• Bernanke and Mark Gertler
  • Nobuhiro Kiyotaki and John Moore
  • John Geanakoplos
  • Hyun Shin and Tobias Adrain
  • Markus Brunnermeier, Lasse Pedersen and Yuliy Sannikov

There also links to the key works of these economists as well (most are paid though). Excellent stuff.


Why Nobel Economics Laureates chose economics?

November 4, 2009

I came across this interesting paper from William Breit and Barry Hirsch which looks at above question:

This paper uses as source material twenty-three autobiographical essays by Nobel economists presented since 1984 at Trinity University (San Antonio, Texas) and published in Lives of the Laureates (MIT Press). A goal of the lecture series is to enhance understanding of the link between biography and the development of modern economic thought. We explore this link and identify common themes in the essays, relying heavily on the words of the laureates. Common themes include the importance of real-world events coupled with a desire for rigor and relevance, the critical influence of teachers, the necessity of scholarly interaction, and the role of luck or happenstance. Most of the laureates view their research program not as one planned in advance but one that evolved via the marketplace for ideas.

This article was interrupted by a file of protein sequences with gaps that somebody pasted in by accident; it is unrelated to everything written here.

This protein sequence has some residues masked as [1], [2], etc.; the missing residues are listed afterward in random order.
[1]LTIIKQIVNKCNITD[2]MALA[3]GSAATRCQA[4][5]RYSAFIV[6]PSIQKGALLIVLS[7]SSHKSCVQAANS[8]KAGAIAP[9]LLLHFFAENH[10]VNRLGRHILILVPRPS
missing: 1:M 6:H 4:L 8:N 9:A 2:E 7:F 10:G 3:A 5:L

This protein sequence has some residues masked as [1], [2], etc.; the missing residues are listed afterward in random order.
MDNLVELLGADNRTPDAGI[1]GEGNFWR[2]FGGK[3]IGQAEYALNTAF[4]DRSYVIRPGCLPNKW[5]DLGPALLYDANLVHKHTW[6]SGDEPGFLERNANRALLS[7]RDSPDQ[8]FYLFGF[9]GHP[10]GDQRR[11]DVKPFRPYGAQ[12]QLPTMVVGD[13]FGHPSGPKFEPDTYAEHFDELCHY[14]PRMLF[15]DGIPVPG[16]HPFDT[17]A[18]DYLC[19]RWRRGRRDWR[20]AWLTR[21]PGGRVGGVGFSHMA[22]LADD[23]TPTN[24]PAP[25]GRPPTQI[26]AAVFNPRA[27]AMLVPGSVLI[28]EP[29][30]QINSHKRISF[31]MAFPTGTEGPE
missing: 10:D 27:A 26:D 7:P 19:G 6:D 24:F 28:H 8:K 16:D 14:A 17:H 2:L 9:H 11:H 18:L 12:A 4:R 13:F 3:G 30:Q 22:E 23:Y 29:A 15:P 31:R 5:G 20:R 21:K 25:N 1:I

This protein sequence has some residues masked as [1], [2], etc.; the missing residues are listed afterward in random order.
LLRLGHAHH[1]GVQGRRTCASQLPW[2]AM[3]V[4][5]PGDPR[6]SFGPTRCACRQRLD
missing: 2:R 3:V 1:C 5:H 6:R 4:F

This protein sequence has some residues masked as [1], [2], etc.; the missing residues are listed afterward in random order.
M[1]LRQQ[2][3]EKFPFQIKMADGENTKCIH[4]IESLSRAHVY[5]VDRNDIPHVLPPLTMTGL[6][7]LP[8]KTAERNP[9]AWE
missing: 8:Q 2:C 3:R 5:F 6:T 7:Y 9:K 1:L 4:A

In short it tells you why these winners of Nobel economics prize (Economic Prize in the memory of Alfred Nobel is more politically correct) took up economics, what drove them, the key inquiries of economic thought they were looking for etc etc. And all this is basically analysing their autobiographical essays.

Here are a few points:

  • Few wanted to become an economist to begin with- James Tobin, Vernon Smith, William Sharpe, James Heckman
  • Some took up economics as alternative plans were closed or not worth it – Arthur Lewis, John Harsanyi
  • Some dont like calling themselves an economist – Clive Granger, (even Coase says so in his nobel lecture)
  • Role of Great Depression in taking up economics- James Tobin, Paul Samuelson, Robert Solow)
  • Some looked for current issues – Gary Becker, Edmund Phelps
  •  Role of Mentors/Teachers (Mentors mentioned in brackets; most cite Milton Friedman as well) -Myron Scholes (Prof McIver), James Buchanan (Frank Knight), Ed Prescott (Robrt Lucas),
  • Some got learning mostly from outside classrooms- Tobin
  • Importance of Work environment – Stigler, Klein and Sharpe (Klein adds his group was the best ever in economics producing 4 Prize winners) 
  • Role of luck – Friedman, Becker
  • Research evolved in search for ideas – Coase, Buchanan and Samuelson